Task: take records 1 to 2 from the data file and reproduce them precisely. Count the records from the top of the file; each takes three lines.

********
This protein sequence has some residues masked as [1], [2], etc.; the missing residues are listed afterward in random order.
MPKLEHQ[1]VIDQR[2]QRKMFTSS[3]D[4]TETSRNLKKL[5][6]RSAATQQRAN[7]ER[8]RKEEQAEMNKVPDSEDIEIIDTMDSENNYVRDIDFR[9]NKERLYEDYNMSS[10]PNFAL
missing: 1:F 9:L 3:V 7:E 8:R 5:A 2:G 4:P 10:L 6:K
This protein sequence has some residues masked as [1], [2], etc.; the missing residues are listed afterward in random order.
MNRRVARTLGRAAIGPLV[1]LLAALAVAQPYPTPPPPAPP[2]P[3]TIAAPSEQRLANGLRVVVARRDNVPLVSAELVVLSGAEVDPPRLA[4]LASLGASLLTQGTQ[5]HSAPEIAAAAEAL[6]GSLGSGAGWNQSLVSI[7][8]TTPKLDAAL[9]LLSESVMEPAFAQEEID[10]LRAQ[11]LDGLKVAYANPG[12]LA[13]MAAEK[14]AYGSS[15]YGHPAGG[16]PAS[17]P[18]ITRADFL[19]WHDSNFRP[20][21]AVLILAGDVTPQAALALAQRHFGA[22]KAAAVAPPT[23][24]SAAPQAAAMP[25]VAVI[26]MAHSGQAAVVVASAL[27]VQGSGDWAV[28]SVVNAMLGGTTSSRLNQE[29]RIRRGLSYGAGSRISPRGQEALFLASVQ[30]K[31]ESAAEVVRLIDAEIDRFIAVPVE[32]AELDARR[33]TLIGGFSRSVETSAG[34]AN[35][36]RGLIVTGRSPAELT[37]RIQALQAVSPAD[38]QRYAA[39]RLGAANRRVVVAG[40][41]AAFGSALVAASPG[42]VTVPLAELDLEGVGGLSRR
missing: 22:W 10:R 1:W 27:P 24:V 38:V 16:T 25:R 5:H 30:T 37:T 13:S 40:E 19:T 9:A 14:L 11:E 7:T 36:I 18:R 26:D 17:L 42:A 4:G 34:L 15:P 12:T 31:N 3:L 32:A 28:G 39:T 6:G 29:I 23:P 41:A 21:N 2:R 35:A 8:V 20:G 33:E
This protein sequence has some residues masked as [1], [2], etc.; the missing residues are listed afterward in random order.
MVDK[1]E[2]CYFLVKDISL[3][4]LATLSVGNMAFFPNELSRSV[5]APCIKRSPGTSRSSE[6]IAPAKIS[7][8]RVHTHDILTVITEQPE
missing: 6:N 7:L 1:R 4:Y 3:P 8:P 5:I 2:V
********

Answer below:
This protein sequence has some residues masked as [1], [2], etc.; the missing residues are listed afterward in random order.
MPKLEHQ[1]VIDQR[2]QRKMFTSS[3]D[4]TETSRNLKKL[5][6]RSAATQQRAN[7]ER[8]RKEEQAEMNKVPDSEDIEIIDTMDSENNYVRDIDFR[9]NKERLYEDYNMSS[10]PNFAL
missing: 1:F 9:L 3:V 7:E 8:R 5:A 2:G 4:P 10:L 6:K
This protein sequence has some residues masked as [1], [2], etc.; the missing residues are listed afterward in random order.
MNRRVARTLGRAAIGPLV[1]LLAALAVAQPYPTPPPPAPP[2]P[3]TIAAPSEQRLANGLRVVVARRDNVPLVSAELVVLSGAEVDPPRLA[4]LASLGASLLTQGTQ[5]HSAPEIAAAAEAL[6]GSLGSGAGWNQSLVSI[7][8]TTPKLDAAL[9]LLSESVMEPAFAQEEID[10]LRAQ[11]LDGLKVAYANPG[12]LA[13]MAAEK[14]AYGSS[15]YGHPAGG[16]PAS[17]P[18]ITRADFL[19]WHDSNFRP[20][21]AVLILAGDVTPQAALALAQRHFGA[22]KAAAVAPPT[23][24]SAAPQAAAMP[25]VAVI[26]MAHSGQAAVVVASAL[27]VQGSGDWAV[28]SVVNAMLGGTTSSRLNQE[29]RIRRGLSYGAGSRISPRGQEALFLASVQ[30]K[31]ESAAEVVRLIDAEIDRFIAVPVE[32]AELDARR[33]TLIGGFSRSVETSAG[34]AN[35][36]RGLIVTGRSPAELT[37]RIQALQAVSPAD[38]QRYAA[39]RLGAANRRVVVAG[40][41]AAFGSALVAASPG[42]VTVPLAELDLEGVGGLSRR
missing: 22:W 10:R 1:W 27:P 24:V 38:V 16:T 25:R 5:H 30:T 37:T 13:S 40:E 19:T 9:A 14:L 11:E 7:T 36:I 18:R 26:D 17:L 42:A 4:G 34:L 15:P 12:T 31:N 3:L 32:A 28:G 39:T 6:G 29:I 23:P 41:A 21:N 2:R 35:A 8:V 20:G 33:E